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Gutter press on surrogacy

24 September 2001
By Juliet Tizzard
Director, Progress Educational Trust
Appeared in BioNews 126
It's not often that I get mad about a newspaper article. You expect mistakes to creep into articles about science. You even expect a little bit of sensationalism when it comes to discussing controversial issues. But one article in this week's Daily Mail was unusually vitriolic.

Mary Riddell, a regular Daily Mail writer, went to interview Ian Mucklejohn, the man who has triplets sons as a result of a surrogacy and egg donation arrangement with two American women (see below for more details). Mucklejohn was described by Riddell as 'a man who has reached mid-life without ever forging a normal family bond'. She goes on to call him a 'precise, pernickety, over-organised man used to being in control and bereft of emotional language or patience'. One illustration of his controlling and over-organised character is, according to Riddell, that he went out to buy cots and clothes for the boys before they were born!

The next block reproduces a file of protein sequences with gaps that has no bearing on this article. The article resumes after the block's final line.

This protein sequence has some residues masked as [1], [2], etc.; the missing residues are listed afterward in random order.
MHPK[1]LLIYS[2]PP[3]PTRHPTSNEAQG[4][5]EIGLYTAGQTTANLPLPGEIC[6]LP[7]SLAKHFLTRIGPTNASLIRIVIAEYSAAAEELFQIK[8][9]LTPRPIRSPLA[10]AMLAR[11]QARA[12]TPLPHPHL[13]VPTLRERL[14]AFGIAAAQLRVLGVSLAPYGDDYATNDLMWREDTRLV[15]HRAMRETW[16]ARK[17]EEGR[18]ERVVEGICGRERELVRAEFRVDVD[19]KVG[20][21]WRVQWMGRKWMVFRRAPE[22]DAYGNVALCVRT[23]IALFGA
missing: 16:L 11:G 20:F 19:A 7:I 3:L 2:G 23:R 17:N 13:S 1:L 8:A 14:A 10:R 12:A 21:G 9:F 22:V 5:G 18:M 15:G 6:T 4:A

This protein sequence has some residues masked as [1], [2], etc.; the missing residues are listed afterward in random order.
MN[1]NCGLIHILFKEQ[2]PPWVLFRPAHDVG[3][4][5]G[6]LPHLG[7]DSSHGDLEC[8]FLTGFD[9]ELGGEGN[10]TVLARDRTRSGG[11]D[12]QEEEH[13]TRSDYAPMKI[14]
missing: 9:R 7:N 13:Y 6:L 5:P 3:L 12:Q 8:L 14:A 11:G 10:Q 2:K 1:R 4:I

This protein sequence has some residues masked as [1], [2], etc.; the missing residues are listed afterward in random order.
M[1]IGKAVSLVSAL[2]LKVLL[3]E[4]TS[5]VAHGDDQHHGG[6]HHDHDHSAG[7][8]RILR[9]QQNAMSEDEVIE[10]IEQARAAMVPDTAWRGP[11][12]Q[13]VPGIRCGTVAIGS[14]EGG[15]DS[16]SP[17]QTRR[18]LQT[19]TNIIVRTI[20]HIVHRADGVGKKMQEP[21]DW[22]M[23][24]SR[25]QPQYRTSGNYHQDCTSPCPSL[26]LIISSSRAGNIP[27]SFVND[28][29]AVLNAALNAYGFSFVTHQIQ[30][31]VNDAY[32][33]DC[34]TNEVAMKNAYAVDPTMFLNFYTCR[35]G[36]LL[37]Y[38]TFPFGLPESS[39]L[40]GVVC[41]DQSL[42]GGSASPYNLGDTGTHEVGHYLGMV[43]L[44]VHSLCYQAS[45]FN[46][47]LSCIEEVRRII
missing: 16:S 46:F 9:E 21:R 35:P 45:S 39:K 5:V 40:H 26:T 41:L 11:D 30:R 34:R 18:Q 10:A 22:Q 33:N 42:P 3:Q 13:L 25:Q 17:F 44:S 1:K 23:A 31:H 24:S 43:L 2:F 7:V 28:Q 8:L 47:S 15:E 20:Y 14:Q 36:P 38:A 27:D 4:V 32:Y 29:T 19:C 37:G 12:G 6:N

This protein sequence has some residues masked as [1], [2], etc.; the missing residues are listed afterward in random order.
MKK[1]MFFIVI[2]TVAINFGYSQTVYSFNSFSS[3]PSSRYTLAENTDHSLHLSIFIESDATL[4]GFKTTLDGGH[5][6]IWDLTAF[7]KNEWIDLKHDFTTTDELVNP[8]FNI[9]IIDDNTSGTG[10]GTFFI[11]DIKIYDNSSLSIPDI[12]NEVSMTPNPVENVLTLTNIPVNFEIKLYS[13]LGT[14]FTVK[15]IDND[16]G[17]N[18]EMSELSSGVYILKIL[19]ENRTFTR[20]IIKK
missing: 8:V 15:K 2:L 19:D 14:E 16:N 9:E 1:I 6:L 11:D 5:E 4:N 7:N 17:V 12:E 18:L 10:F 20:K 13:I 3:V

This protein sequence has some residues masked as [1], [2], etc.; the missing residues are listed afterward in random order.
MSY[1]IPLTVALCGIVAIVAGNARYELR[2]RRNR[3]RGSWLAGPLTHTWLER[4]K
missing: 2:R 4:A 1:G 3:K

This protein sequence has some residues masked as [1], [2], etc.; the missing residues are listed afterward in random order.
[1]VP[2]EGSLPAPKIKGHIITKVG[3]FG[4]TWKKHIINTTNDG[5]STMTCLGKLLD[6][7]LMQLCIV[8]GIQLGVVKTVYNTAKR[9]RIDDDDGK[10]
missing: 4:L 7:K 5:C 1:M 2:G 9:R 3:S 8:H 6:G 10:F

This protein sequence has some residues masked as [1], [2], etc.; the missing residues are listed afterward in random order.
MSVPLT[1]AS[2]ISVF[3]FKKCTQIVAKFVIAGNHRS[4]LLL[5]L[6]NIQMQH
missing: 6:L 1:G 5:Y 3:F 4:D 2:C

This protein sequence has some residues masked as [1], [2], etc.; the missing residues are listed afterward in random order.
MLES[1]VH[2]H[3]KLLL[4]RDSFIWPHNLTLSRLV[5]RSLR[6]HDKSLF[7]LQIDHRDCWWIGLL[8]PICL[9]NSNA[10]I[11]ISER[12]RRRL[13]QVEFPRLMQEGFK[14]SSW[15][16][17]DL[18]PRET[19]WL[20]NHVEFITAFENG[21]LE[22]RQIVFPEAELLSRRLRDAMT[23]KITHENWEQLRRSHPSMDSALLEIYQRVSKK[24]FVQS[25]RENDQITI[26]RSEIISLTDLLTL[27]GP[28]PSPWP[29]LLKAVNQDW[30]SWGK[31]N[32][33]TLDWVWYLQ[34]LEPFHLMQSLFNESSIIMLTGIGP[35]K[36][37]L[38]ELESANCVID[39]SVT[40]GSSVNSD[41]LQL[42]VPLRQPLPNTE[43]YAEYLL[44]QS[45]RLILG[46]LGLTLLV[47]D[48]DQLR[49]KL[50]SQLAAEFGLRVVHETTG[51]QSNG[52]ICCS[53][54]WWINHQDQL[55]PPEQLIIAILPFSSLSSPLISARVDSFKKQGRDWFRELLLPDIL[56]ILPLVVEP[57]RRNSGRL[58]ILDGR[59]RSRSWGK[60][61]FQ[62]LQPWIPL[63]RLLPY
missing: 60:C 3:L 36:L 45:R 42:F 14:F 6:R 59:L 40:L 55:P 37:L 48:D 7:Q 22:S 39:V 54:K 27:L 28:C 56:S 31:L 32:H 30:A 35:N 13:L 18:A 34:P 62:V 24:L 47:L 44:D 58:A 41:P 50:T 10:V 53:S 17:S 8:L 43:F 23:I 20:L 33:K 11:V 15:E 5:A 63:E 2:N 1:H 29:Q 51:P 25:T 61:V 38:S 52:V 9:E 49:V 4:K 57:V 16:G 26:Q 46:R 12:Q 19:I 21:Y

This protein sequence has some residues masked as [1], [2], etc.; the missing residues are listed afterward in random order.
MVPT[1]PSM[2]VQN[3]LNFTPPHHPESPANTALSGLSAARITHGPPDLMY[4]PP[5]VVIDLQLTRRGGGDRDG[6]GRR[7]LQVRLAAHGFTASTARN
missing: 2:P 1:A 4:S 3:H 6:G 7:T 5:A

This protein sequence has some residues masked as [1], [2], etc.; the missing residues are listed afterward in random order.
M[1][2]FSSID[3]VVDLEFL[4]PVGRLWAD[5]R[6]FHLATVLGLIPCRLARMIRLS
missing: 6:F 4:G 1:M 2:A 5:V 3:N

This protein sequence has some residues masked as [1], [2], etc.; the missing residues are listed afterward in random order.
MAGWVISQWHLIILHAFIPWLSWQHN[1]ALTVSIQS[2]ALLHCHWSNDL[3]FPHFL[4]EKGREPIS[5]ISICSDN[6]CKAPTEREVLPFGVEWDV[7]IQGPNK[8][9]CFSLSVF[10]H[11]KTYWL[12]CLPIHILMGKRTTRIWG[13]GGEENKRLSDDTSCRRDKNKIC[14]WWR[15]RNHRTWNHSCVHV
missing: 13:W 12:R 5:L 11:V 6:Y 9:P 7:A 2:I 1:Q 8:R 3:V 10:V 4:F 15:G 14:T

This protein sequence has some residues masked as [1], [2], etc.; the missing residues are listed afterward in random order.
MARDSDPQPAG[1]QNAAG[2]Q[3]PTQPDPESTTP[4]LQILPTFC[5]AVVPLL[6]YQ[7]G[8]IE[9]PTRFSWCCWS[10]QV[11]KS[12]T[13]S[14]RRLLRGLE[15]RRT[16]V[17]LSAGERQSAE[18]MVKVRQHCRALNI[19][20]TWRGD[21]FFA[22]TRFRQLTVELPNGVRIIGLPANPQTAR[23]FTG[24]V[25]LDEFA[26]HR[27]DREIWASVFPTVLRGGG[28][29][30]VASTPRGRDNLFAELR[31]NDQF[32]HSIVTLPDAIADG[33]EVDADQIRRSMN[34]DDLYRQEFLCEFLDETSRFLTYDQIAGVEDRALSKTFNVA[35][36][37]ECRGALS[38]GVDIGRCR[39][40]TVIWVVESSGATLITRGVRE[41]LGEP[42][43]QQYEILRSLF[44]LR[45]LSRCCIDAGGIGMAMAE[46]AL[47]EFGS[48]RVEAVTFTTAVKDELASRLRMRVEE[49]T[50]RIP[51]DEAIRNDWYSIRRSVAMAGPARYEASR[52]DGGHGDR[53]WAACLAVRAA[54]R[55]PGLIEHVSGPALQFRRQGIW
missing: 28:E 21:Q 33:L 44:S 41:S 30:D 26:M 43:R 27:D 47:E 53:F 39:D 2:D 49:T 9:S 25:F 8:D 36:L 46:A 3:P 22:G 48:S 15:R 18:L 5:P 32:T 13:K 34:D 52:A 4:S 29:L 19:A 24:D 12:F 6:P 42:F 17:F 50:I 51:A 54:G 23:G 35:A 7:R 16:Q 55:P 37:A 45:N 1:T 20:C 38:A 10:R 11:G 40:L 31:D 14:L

This kind of character assassination is cheap and easy journalism. This isn't because Riddell's article is untrue (although it probably isn't: I think anyone would come across badly in such a hostile interview). Rather, it is because Riddell's snide comments are irrelevant. I have no idea what Ian Mucklejohn is like as a person or as a parent. As long he is a good enough parent - as opposed to a perfect one - it is no business of anyone's what he is like.

Mucklejohn himself makes the point that a woman in his position would not be newsworthy. Whilst single mothers are rarely welcomed with open arms, they are generally left alone to get on with their lives, as are men whose partners died in or shortly after childbirth. These men and women may rely upon nannies whilst they go out to work. They might be control freaks. They may even, heaven forbid, have bought cots and clothes before the birth of their child. But, as far as I know, none of these characteristics are reasons to preclude someone from becoming a parent, however they came to be one.

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